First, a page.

Increasing Access to Health Care Must be a Priority
Mar 8, 2024
Sutter Health
Latina clinician comforts young Latino boy with surgical mask and cap as he plays with a teddy bear

An original version of this article appeared in California Works, an article series hosted by the California Chamber of Commerce, November 2023.

Dwindling access to health care is a nationwide issue with a big impact on California, and it is proving to be one of the toughest and most significant health policy issues we face. California has made great strides toward helping get most people access to health insurance; however, getting a timely appointment or receiving the right care at the right place and time remains a challenge for many.

As one of California’s largest health systems serving more than 3.3 million patients, Sutter Health is committed to helping close the health care access gaps. When patients cannot access timely primary care services or can only access a hospital for simple or routine procedures, it can have a negative impact on individual health outcomes and contribute to the escalating costs of care. That is why Sutter Health is ramping up investments to help alleviate this challenge: addressing the critical health care clinician shortage, increasing the number of ambulatory care centers, supporting the California state ballot initiative Proposition 1 to increase funding for mental healthcare services and providers, and bolstering Federally Qualified Health Care Centers.

Increasing the clinical workforce pipeline

One of the significant factors contributing to the access problem is a growing shortage of clinicians, nurses and other health care workers. As a result, patients experience delays in scheduling appointments or getting timely access to  primary care, key specialty care services and mental health care providers. According to U.S. Health Resources and Services Administration (HRSA) more than 8 million people in California* live in an area that has a shortage of primary care providers. A mid-range forecast by Let’s Get Healthy California indicates the state would need about 4,700 additional primary care clinicians in 2025 and about 4,100 additional primary care clinicians in 2030 to meet demand.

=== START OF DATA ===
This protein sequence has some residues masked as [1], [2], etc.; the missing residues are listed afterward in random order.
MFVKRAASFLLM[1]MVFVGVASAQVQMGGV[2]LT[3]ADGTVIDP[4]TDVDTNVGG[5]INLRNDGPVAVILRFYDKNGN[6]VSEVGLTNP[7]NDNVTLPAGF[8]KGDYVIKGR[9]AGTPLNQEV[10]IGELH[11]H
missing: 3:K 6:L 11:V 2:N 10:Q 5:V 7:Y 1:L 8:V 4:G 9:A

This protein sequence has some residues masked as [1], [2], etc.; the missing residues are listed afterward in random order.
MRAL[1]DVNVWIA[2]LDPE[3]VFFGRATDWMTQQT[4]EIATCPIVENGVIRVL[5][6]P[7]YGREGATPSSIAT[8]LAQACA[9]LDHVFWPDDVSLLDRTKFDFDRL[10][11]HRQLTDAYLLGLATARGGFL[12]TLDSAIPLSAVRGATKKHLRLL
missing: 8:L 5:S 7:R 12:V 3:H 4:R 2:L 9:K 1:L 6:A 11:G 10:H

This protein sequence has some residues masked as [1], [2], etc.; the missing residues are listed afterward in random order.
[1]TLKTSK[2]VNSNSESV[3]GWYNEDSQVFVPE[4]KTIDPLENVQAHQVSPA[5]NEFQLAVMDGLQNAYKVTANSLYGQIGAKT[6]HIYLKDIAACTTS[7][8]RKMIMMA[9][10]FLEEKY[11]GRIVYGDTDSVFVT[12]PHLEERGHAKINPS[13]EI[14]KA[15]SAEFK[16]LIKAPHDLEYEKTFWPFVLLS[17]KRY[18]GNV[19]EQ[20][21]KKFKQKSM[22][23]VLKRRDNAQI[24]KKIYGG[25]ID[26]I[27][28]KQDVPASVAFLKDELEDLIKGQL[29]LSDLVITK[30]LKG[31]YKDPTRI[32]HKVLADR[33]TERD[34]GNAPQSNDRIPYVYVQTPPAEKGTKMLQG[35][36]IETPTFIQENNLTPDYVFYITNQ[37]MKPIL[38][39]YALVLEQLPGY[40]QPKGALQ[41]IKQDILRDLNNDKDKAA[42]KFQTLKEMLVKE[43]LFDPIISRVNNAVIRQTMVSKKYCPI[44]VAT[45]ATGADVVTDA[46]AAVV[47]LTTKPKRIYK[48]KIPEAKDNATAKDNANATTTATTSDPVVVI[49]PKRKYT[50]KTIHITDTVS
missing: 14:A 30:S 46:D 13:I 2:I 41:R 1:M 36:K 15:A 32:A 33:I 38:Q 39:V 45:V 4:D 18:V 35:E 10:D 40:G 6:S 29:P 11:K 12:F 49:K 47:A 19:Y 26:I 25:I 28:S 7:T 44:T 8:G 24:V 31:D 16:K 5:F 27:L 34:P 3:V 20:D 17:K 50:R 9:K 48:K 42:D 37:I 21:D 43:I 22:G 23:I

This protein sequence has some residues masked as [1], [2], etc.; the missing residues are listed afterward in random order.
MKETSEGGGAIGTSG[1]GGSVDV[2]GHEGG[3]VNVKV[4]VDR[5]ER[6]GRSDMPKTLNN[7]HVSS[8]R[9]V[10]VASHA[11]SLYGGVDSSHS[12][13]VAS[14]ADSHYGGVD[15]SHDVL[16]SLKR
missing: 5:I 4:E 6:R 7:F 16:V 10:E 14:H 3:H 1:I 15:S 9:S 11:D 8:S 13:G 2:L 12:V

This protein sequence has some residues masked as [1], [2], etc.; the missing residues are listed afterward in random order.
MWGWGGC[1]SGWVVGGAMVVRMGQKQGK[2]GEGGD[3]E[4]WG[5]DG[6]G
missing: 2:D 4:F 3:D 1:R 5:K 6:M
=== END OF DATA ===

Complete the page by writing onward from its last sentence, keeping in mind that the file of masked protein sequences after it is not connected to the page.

It is clear California needs a more robust pipeline of clinical talent to bridge the widening gap. California must create more residency programs to keep medical students in state and increase the likelihood they’ll stay and build their practice here. Sutter is leaning in to help solve this challenge. We are developing and implementing new graduate medical education programs across markets, expanding our GME footprint to train and graduate approximately 1,000 residents and fellows by 2030.

Sutter also understands that California’s patients and clinical needs vary widely—from small, rural communities to larger urban regions. That’s why Sutter Health offers different GME programs to meet local needs; for example, Sutter Health has a rural residency family medicine training track and another in development  with an emphasis on health equity.